Access to banking and finance has long been a symbol of the differences between the world’s rich and the world’s poor. The secret Swiss bank account has been a trope associated with the wealthy elite for over a hundred years and the 2007 financial crisis solidified the idea that banks and bankers worked for the well-off at the expense of the impoverished. However, another idea popularised in the mid-2000s sought to challenge that concept: microfinance.
Microfinance covers a wide range of financial instruments, all oriented at the large numbers of poor people in the developing world. Many do not have access to traditional banking services for many reasons: some because they live in rural areas that are not served by bank branches, others because their concerns are considered to be too small-scale for regular banks and yet more because they receive much of their income in kind rather than in currency. This puts them at a disadvantage compared to people in the developed world that can take out loans to make large purchases or start and expand businesses, as well as take out insurance policies and build up savings. Microfinance was designed to do just that: combine community outreach with internet technology to bring small-scale loans and insurance to the masses. This access to finance and insurance would, in theory, unlock the creative potential of the people in the cashpoor societies across the globe by giving them access to funds and financial instruments to drive their own development.
Microfinance was originally pioneered in the 1970s by the aid arm of the United States government – USAID – with the aim of including many of the developing and newly-independent nations in the global financial system in order to forestall Soviet influence, but was really pushed into the spotlight in the 1980s by Bangladesh’s Dr. Muhammad Yunus and his Grameen Bank.
He introduced many of the ideas now underpinning microfinance, first and foremost that the poor and the unsalaried of the Global South are not inherently uncreditworthy. He widely championed the idea, claiming that it would eradicate poverty in just a generation and save the world.
In the late 90s and early 2000s, the growing movement for microfinance combined with the newly-developing internet and mobile phone technologies to spread that access even further. In 2006 Yunus even won the Nobel Prize for his work on microfinance.
The impact of microfinance on financial inclusion has been significant. Between 2011 and 2014, the number of individuals without access to banking has dropped by 20%, representing a 500 million individuals having banking access. Much of this can be attributed to the expansion of microfinance into the previously underserved areas of the globe. Likewise, microfinance has been shown to increase business creation and occupational choice, rather than increased consumption of impulse purchases. It also has reported high repayment rates – upwards of 95% – though that number may not tell the whole story. From a market-based perspective, microfinance has truly been a success.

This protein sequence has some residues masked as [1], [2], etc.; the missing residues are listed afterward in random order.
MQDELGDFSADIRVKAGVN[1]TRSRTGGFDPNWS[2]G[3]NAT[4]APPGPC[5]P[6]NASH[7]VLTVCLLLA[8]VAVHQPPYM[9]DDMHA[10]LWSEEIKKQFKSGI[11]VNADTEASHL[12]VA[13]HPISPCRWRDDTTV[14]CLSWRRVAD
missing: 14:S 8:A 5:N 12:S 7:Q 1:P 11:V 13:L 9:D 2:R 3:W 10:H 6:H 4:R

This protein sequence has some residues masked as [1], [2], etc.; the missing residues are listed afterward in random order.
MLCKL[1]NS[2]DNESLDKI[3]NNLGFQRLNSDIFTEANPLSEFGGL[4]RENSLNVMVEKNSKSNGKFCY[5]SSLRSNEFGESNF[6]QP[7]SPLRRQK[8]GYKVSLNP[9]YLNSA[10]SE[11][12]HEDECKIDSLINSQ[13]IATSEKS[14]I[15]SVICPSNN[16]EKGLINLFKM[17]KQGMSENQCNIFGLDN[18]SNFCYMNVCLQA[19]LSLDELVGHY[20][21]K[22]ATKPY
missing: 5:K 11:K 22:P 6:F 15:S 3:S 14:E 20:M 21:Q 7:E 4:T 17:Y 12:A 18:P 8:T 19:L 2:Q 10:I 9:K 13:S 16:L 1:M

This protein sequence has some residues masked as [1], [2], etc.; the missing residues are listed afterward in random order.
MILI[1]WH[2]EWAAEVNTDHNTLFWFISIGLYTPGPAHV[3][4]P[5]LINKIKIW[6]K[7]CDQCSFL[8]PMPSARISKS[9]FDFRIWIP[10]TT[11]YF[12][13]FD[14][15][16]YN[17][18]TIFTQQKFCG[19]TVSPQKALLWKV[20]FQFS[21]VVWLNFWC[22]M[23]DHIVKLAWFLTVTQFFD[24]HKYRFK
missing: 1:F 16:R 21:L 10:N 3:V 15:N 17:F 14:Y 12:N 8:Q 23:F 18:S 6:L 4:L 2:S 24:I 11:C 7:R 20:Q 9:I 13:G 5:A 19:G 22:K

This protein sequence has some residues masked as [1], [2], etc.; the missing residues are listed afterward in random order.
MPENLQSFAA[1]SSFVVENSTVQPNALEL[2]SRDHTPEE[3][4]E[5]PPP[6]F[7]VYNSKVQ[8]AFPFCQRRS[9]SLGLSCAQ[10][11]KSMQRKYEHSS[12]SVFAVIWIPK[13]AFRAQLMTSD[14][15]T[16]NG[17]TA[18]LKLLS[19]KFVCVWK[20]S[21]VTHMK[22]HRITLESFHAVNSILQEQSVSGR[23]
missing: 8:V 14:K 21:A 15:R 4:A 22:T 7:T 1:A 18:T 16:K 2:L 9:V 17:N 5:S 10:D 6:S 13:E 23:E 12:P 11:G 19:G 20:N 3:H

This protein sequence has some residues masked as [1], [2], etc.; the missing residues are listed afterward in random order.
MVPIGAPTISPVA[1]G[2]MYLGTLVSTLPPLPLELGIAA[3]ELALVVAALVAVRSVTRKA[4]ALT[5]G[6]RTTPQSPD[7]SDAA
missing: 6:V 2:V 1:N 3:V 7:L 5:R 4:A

However despite such optimistic reports, ten years after Dr. Yunus’s Nobel Prize, the impact of microfinance has not even come close to meeting the high expectations of wiping out poverty completely within a generation. Many of the impoverished areas where microfinance was introduced, such as India and parts of Africa, did not experience any significant poverty reduction.
In some places, such as South Africa and Latin America, it has even contributed to the decay of existing community support structures.
Many microlenders also faced criticism over high interest rates, a for-profit revenue structure and even for concealing or underreporting defaults on payments to encourage further investment. Furthermore, like much of the rest of development efforts, microfinance has been criticized as corrupt and non-transparent, as well as being a vessel for imposing and enforcing the neocolonial division of labour.
It is easy to see why the microfinance movement did not live up to expectation. Poverty is a ‘wicked problem’ that has remained unsolved after millennia of attempts, with no simple solution. Microlending also suffered from an identity crisis: should it be considered a development program, a charity or a commercial enterprise? All three sorts of institutions have conflicting goals, success metrics and norms to which they adhere, producing difficulties for organisations that can act and be seen as any one of the three. And finally, a program designed around bringing access to the global financial market shares its fortunes with said financial market, which is still in the process of recovering from the global financial crisis. On the other hand, the impact of the microlending movement should not be underestimated. Even if it has not solved global poverty, it has given many people in the developing world the access to financial tools and institutions that were previously the exclusive province of the developed world. Whatever one may think of those tools and institutions themselves, microfinance has democratised access to them, which is a great achievement in its own right.